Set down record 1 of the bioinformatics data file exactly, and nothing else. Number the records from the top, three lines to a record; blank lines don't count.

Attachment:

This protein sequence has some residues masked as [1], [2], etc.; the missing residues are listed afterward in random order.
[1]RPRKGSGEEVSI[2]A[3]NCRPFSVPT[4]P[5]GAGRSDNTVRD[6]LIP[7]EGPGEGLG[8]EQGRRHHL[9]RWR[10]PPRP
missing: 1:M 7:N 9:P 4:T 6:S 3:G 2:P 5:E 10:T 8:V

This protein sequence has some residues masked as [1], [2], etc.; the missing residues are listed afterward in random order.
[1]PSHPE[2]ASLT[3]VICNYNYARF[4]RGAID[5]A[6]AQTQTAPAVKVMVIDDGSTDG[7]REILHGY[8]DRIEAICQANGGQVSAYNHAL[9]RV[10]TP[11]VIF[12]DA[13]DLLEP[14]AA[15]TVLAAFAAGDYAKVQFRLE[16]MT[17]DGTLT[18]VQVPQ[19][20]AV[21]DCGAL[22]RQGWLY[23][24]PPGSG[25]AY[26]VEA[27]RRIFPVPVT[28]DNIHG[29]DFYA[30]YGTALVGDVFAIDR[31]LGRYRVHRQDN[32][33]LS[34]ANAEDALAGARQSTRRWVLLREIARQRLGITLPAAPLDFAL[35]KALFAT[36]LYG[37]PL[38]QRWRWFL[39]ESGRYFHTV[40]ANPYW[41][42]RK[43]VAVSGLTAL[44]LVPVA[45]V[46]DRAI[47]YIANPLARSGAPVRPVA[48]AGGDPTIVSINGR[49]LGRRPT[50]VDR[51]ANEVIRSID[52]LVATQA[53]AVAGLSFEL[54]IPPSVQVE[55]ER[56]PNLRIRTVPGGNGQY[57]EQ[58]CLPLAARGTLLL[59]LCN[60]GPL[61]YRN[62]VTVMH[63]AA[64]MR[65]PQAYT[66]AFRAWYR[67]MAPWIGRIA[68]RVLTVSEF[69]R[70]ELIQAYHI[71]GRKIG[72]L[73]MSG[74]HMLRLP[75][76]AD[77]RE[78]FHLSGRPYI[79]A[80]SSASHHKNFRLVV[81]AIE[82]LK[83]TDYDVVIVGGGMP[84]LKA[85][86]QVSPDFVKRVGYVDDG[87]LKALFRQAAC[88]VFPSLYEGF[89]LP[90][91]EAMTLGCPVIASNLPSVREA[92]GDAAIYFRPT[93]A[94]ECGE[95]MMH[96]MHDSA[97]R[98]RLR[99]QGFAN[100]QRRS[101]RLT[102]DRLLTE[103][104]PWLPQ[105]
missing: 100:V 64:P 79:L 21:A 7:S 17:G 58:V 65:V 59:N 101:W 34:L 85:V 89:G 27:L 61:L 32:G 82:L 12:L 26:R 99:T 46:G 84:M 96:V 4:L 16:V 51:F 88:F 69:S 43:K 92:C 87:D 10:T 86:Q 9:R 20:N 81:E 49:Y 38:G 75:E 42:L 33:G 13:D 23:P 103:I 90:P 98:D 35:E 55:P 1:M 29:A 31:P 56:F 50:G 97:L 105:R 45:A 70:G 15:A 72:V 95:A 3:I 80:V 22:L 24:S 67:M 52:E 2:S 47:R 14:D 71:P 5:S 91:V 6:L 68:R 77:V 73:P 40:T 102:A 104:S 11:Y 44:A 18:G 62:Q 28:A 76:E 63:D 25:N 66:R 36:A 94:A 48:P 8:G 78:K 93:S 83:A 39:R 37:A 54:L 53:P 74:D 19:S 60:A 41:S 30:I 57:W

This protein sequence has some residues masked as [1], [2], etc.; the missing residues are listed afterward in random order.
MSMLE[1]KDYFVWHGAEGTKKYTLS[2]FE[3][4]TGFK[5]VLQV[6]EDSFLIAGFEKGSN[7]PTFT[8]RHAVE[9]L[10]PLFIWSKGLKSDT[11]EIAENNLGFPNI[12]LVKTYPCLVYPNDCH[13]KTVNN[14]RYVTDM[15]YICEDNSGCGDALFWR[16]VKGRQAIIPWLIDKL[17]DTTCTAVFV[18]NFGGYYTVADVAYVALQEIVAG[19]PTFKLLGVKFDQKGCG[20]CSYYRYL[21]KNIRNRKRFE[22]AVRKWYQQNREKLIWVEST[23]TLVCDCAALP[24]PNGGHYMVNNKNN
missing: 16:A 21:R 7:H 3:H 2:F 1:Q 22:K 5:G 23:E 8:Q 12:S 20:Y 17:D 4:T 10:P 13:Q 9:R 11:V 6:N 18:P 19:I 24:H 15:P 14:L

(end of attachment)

This protein sequence has some residues masked as [1], [2], etc.; the missing residues are listed afterward in random order.
[1]RPRKGSGEEVSI[2]A[3]NCRPFSVPT[4]P[5]GAGRSDNTVRD[6]LIP[7]EGPGEGLG[8]EQGRRHHL[9]RWR[10]PPRP
missing: 1:M 7:N 9:P 4:T 6:S 3:G 2:P 5:E 10:T 8:V